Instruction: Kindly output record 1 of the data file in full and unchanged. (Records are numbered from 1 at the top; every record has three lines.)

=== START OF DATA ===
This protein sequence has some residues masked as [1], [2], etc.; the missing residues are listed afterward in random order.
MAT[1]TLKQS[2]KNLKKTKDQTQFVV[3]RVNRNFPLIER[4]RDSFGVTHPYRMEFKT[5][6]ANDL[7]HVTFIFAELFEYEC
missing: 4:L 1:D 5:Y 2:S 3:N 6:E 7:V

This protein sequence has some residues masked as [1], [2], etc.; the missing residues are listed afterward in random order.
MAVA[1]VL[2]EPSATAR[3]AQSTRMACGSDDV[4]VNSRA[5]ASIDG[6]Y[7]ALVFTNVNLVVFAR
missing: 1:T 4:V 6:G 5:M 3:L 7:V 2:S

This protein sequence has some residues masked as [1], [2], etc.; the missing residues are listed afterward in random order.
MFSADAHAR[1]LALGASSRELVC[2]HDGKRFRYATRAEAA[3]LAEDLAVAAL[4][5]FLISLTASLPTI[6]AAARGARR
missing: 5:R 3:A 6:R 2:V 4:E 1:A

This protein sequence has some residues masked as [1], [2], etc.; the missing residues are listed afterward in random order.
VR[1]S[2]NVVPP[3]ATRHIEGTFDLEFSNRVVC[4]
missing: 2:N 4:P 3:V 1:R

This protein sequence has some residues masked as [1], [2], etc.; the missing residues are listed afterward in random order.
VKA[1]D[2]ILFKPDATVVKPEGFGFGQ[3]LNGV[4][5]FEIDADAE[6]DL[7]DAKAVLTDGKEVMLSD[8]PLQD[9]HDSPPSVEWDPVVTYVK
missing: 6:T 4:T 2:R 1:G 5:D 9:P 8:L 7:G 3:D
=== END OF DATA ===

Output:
This protein sequence has some residues masked as [1], [2], etc.; the missing residues are listed afterward in random order.
MAT[1]TLKQS[2]KNLKKTKDQTQFVV[3]RVNRNFPLIER[4]RDSFGVTHPYRMEFKT[5][6]ANDL[7]HVTFIFAELFEYEC
missing: 4:L 1:D 5:Y 2:S 3:N 6:E 7:V